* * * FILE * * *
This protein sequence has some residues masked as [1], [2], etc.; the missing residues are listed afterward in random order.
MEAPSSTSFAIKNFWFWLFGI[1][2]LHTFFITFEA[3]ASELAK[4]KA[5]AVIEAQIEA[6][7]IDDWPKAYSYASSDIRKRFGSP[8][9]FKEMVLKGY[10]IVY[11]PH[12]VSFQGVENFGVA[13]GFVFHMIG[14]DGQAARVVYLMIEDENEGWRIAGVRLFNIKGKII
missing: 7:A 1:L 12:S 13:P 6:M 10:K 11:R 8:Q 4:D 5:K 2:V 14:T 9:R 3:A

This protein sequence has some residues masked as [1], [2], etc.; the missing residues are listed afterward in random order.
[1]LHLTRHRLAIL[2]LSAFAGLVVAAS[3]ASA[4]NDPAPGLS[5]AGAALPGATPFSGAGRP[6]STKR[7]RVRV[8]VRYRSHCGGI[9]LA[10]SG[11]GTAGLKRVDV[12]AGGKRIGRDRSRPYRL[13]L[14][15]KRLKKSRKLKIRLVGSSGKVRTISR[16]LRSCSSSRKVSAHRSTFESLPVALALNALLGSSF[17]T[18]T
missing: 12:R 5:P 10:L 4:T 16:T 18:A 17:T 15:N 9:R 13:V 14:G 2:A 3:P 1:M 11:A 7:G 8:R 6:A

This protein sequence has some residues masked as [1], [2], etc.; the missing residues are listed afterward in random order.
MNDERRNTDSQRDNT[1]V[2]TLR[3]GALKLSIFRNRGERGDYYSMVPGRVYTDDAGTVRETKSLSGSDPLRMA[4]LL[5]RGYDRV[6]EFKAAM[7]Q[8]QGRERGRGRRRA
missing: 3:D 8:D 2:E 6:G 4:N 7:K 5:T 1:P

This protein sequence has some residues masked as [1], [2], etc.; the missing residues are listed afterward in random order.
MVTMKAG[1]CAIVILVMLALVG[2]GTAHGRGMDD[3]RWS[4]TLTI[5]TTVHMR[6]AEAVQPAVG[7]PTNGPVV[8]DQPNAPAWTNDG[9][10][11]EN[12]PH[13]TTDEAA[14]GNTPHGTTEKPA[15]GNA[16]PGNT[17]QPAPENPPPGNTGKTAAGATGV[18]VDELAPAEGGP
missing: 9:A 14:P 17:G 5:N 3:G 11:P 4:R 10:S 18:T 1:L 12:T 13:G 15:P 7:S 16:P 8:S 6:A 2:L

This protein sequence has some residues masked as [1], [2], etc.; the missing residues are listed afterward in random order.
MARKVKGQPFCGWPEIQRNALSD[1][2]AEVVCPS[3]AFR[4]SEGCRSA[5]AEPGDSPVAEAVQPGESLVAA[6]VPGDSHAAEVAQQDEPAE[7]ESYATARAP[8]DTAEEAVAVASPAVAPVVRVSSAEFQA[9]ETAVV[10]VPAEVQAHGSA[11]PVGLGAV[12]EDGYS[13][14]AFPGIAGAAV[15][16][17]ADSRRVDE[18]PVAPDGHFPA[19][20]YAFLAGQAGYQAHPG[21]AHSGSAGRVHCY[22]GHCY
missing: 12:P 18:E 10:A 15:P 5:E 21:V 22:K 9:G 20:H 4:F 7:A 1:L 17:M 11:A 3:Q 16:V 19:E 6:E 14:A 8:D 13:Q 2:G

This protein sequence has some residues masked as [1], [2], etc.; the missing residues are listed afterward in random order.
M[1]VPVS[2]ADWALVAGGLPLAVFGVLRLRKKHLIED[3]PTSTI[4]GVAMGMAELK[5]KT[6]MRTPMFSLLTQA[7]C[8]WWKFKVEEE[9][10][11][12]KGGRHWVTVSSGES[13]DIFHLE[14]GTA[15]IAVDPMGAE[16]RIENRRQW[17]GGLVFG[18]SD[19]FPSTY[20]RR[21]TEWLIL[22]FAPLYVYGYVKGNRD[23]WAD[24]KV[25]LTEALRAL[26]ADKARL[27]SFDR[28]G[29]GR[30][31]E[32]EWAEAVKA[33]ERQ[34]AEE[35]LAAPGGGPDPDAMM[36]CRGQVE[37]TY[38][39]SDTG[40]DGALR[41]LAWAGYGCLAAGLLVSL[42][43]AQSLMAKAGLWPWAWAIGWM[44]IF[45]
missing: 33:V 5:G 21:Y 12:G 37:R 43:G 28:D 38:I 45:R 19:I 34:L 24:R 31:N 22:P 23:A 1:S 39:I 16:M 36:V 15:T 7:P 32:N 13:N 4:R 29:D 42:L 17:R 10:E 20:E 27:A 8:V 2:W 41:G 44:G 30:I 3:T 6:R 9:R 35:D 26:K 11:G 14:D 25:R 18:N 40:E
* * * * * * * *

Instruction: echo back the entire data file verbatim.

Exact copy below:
This protein sequence has some residues masked as [1], [2], etc.; the missing residues are listed afterward in random order.
MEAPSSTSFAIKNFWFWLFGI[1][2]LHTFFITFEA[3]ASELAK[4]KA[5]AVIEAQIEA[6][7]IDDWPKAYSYASSDIRKRFGSP[8][9]FKEMVLKGY[10]IVY[11]PH[12]VSFQGVENFGVA[13]GFVFHMIG[14]DGQAARVVYLMIEDENEGWRIAGVRLFNIKGKII
missing: 7:A 1:L 12:S 13:P 6:M 10:K 11:R 8:Q 4:D 5:K 2:V 14:T 9:R 3:A

This protein sequence has some residues masked as [1], [2], etc.; the missing residues are listed afterward in random order.
[1]LHLTRHRLAIL[2]LSAFAGLVVAAS[3]ASA[4]NDPAPGLS[5]AGAALPGATPFSGAGRP[6]STKR[7]RVRV[8]VRYRSHCGGI[9]LA[10]SG[11]GTAGLKRVDV[12]AGGKRIGRDRSRPYRL[13]L[14][15]KRLKKSRKLKIRLVGSSGKVRTISR[16]LRSCSSSRKVSAHRSTFESLPVALALNALLGSSF[17]T[18]T
missing: 12:R 5:P 10:L 4:T 16:T 18:A 17:T 15:N 9:R 13:V 14:G 2:A 3:P 1:M 11:A 7:G 8:R 6:A

This protein sequence has some residues masked as [1], [2], etc.; the missing residues are listed afterward in random order.
MNDERRNTDSQRDNT[1]V[2]TLR[3]GALKLSIFRNRGERGDYYSMVPGRVYTDDAGTVRETKSLSGSDPLRMA[4]LL[5]RGYDRV[6]EFKAAM[7]Q[8]QGRERGRGRRRA
missing: 3:D 8:D 2:E 6:G 4:N 7:K 5:T 1:P

This protein sequence has some residues masked as [1], [2], etc.; the missing residues are listed afterward in random order.
MVTMKAG[1]CAIVILVMLALVG[2]GTAHGRGMDD[3]RWS[4]TLTI[5]TTVHMR[6]AEAVQPAVG[7]PTNGPVV[8]DQPNAPAWTNDG[9][10][11]EN[12]PH[13]TTDEAA[14]GNTPHGTTEKPA[15]GNA[16]PGNT[17]QPAPENPPPGNTGKTAAGATGV[18]VDELAPAEGGP
missing: 9:A 14:P 17:G 5:N 3:G 11:P 4:R 10:S 18:T 1:L 12:T 13:G 15:P 7:S 16:P 8:S 6:A 2:L

This protein sequence has some residues masked as [1], [2], etc.; the missing residues are listed afterward in random order.
MARKVKGQPFCGWPEIQRNALSD[1][2]AEVVCPS[3]AFR[4]SEGCRSA[5]AEPGDSPVAEAVQPGESLVAA[6]VPGDSHAAEVAQQDEPAE[7]ESYATARAP[8]DTAEEAVAVASPAVAPVVRVSSAEFQA[9]ETAVV[10]VPAEVQAHGSA[11]PVGLGAV[12]EDGYS[13][14]AFPGIAGAAV[15][16][17]ADSRRVDE[18]PVAPDGHFPA[19][20]YAFLAGQAGYQAHPG[21]AHSGSAGRVHCY[22]GHCY
missing: 12:P 18:E 10:A 15:P 5:E 21:V 22:K 9:G 20:H 4:F 7:A 1:L 17:M 11:A 3:Q 16:V 19:E 6:E 14:A 8:D 13:Q 2:G

This protein sequence has some residues masked as [1], [2], etc.; the missing residues are listed afterward in random order.
M[1]VPVS[2]ADWALVAGGLPLAVFGVLRLRKKHLIED[3]PTSTI[4]GVAMGMAELK[5]KT[6]MRTPMFSLLTQA[7]C[8]WWKFKVEEE[9][10][11][12]KGGRHWVTVSSGES[13]DIFHLE[14]GTA[15]IAVDPMGAE[16]RIENRRQW[17]GGLVFG[18]SD[19]FPSTY[20]RR[21]TEWLIL[22]FAPLYVYGYVKGNRD[23]WAD[24]KV[25]LTEALRAL[26]ADKARL[27]SFDR[28]G[29]GR[30][31]E[32]EWAEAVKA[33]ERQ[34]AEE[35]LAAPGGGPDPDAMM[36]CRGQVE[37]TY[38][39]SDTG[40]DGALR[41]LAWAGYGCLAAGLLVSL[42][43]AQSLMAKAGLWPWAWAIGWM[44]IF[45]
missing: 33:V 5:G 21:Y 12:G 37:R 43:G 28:D 38:I 45:R 19:I 34:L 24:R 31:N 22:P 23:A 1:S 39:I 16:M 36:V 15:T 7:P 32:N 13:N 4:R 29:D 42:L 17:R 10:E 20:E 27:A 8:V 2:W 41:G 44:G 30:I 3:T 6:R 9:R 35:D 26:K 11:G 14:D 25:R 18:N 40:E